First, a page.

HANGZHOU, China — Before facing Jordan in the gold medal match of the men’s basketball event of the 19th Asian Games, Gilas coach Tim Cone received text messages from some of his players in the Centennial Team.
He didn’t elaborate on the content, but the mere gesture brought back painful memories caused by his failure to win the crown in the Bangkok edition of the Asian Games in 1998.
“I got a couple of text messages from some of the guys who were with me in the ’98 team. Kenneth (Duremdes) texted me, Johnny (Abarrientos) texted, wishing me luck. It brought back a lot of memories,” Cone said shortly after leading Gilas Pilipinas to a dramatic 70-60 victory in the title match on Friday at the Hangzhou Olympic Centre Gymnasium here.
“I was so devastated in ’98 that we didn’t win. I was a young coach then. I was putting a lot of pressure on my shoulders and didn’t know how to handle it well.”
“Being able to come to this time 25 years later, it’s been up and down. I went through the wringer a few times so I felt that I can handle it better this time.”
True enough, the 65-year-old American coach showed up older and wiser in his return flight to this prestigious continental event.
Despite getting a last-minute appointment, Cone still displayed tremendous grace under pressure, opting to focus on the task at hand instead of getting distracted by the things he can’t control.
The biggest distraction was when four of his players — Calvin Abueva, Jason Perkins, Terrence Romeo and Mo Tautuaa — were not allowed to suit up for not being part of the initial roster submitted by the Philippine Olympic Committee to the organizers.
With time running out, Cone and Gilas team manager Alfrancis Chua tapped four new players in Kevin Alas, Chris Ross, CJ Perez and Arvin Tolentino to come in while Marcio Lassiter also joined to replace the injured Roger Pogoy.
The substitution wasn’t smooth as Alas, Ross, Perez and Tolentino didn’t receive their accreditation cards on time, prompting them to nearly miss their Philippine Airlines flight bound to Shanghai.
Gilas opened their campaign with an 89-61 win over Bahrain before posting an 87-72 victory over Thailand. But against Jordan, a team bannered by former Philippine Basketball Association import Rondae Hollis-Jefferson, the Filipinos sputtered, prompting them to absorb a 62-87 setback that put them on a collision course with powerhouse China.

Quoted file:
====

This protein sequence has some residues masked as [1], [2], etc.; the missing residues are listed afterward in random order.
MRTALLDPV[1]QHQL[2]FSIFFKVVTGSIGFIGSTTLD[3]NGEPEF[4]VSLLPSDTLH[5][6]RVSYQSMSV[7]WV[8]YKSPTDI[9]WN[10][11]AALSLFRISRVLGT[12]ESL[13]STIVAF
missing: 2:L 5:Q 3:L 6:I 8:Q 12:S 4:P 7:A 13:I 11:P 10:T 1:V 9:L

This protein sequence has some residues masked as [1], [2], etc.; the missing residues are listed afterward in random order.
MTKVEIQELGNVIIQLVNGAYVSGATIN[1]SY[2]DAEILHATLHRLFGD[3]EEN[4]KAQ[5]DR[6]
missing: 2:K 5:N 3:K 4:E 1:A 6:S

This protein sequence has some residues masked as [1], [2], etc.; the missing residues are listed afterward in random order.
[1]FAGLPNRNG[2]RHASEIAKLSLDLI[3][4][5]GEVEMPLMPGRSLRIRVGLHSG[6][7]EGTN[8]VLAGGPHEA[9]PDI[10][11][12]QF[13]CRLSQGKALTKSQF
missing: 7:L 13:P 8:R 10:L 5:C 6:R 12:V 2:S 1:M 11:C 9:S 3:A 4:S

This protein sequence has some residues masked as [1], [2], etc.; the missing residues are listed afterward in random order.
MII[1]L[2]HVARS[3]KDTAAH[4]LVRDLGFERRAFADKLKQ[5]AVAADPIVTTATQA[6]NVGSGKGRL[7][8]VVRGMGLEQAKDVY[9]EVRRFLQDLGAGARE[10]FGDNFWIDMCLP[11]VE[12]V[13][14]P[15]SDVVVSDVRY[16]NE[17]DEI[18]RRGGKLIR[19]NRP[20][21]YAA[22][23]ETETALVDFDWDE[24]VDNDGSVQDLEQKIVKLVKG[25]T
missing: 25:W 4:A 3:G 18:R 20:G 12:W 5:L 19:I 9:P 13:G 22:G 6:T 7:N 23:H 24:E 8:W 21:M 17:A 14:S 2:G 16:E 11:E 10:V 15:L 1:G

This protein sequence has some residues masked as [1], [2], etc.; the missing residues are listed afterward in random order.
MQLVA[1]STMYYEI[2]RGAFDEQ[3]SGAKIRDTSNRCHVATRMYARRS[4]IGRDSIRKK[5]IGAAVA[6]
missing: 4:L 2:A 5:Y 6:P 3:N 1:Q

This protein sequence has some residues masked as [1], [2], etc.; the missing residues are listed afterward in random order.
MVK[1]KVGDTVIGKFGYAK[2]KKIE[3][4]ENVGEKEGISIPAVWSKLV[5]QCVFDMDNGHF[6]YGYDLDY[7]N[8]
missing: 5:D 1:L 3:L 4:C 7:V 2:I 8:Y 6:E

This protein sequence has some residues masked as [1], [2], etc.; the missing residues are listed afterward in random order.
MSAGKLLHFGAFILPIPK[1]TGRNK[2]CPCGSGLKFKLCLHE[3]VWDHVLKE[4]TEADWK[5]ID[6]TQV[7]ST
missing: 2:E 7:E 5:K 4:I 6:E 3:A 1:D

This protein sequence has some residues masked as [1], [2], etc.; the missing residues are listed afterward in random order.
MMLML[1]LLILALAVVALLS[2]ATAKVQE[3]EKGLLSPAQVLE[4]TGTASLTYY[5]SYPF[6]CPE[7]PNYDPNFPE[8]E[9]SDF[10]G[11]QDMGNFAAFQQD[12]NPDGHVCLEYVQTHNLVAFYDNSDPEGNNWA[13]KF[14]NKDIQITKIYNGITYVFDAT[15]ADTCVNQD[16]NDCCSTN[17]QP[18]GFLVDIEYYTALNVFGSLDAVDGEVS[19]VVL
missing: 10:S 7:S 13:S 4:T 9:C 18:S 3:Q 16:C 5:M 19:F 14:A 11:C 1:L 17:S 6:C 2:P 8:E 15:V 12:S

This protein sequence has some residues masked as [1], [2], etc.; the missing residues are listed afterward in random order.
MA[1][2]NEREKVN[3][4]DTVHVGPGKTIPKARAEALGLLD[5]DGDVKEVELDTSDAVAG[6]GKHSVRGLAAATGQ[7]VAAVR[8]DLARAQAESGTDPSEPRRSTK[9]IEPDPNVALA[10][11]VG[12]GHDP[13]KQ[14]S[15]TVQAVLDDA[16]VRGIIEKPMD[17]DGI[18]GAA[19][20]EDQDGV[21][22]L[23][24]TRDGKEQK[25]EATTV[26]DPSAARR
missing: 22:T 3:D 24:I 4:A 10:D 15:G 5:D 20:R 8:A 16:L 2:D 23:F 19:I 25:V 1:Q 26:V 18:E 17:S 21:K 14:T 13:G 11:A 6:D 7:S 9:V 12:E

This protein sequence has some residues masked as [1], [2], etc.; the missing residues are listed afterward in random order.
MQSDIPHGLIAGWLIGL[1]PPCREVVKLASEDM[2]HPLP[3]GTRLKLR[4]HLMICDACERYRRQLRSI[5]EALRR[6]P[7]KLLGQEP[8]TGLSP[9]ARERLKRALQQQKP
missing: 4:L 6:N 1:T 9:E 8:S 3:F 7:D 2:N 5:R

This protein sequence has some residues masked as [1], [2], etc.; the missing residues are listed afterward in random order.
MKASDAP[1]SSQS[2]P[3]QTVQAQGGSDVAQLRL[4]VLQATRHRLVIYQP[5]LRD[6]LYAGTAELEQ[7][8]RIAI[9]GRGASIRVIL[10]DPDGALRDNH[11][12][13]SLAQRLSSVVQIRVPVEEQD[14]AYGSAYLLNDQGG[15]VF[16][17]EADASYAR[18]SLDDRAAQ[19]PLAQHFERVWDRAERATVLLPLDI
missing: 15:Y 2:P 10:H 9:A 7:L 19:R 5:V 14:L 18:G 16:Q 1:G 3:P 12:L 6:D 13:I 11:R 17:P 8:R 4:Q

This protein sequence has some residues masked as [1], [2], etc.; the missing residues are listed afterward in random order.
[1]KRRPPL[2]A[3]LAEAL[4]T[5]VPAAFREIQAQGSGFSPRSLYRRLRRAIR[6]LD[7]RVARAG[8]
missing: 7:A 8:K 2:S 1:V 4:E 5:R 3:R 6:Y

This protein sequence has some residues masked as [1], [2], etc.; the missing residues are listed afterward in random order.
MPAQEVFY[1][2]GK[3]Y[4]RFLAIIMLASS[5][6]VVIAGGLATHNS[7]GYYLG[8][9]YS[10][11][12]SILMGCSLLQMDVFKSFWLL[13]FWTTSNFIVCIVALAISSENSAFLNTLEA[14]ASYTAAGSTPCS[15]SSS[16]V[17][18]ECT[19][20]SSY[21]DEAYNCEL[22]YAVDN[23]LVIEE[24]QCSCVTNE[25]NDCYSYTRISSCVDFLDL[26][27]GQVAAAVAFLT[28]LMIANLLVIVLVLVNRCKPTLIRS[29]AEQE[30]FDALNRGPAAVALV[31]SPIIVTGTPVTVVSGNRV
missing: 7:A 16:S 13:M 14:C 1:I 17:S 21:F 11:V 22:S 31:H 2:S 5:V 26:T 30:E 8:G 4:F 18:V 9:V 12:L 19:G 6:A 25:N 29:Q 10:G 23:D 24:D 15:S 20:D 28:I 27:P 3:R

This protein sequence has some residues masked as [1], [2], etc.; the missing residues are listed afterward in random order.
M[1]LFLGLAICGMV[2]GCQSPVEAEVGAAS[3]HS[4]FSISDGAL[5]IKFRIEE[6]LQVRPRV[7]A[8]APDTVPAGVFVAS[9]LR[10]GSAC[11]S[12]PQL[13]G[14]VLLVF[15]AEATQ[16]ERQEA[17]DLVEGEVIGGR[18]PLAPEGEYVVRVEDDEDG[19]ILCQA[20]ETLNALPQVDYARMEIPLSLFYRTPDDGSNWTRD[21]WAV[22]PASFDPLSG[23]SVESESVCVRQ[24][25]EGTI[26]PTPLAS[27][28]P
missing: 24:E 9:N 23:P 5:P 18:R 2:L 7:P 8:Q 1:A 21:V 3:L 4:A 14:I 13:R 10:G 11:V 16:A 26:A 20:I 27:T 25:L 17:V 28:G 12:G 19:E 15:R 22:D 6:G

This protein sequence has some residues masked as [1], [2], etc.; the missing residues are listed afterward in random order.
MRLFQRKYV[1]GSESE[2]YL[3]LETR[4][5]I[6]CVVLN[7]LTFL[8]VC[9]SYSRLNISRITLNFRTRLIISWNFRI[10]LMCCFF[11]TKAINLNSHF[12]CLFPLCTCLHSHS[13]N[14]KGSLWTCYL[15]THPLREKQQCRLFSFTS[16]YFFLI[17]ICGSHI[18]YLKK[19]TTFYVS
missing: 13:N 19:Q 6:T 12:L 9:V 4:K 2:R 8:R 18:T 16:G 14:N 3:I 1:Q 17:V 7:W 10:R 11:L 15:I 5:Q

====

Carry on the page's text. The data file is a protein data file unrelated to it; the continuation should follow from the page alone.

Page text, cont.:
“After that Jordan game, I was throwing things and screaming at everybody in the locker room. I told them that we’re playing for the country. We can’t play like that,” Cone said.
“But they turned it around and they came around like what they have done.”
Cone added that the victory over China was a true test to their character.
With Gilas down by five with less than two minutes left, naturalized player Justin Brownlee fired back-to-back three-pointers to grab the lead. Then, the Filipinos forced Wang Zhelin to put up an ugly shot with time running out to escape with a thrilling 77-76 victory and advance to the gold medal match for the first time since 1990.
After posting that “miraculous” win over China, Gilas Pilipinas was unstoppable.
The Filipinos faced the Jordanians with fire in their eyes with Chris Newsome stepping up defensively to put Hollis-Jefferson out of his comfort zone. Brownlee was also at his best as he drew support from Ange Kouame, Scottie Thompson and Calvin Oftana at the attack zone.
“It was also nice that we didn’t totally rely on Justin tonight. A lot of guys contributed. The other two games, we really relied on Justin to carry us through,” Cone said.
“Hollis-Jefferson did a great job of keeping Justin in check — for the most part, not all the time. But it forced the other guys to play well. Guys like Newsome, and Ange and Scottie, of course, Scottie was all over the place. Guys stepped up and played. I just feel really good for everybody.”
Cone said seeing the Filipinos celebrate for the Asian Games title for the first time in more than six decades was truly a heartwarming experience. In fact, his wife, Cristina, was in tears after getting the news that they finally did it.
“It’s still emotional. It’s emotional to come out here and do this on such a big stage,” he said.
“I’ve been able to coach in some grand slams and in big championships, Justin’s shot and all that stuff. But this is something different. This is really special.”
Cone said with the victory, he wouldn’t be surprised if Filipinos start their domination in the men’s basketball event of the Asian Games.
After all, the ghost of ’98 had already been slayed.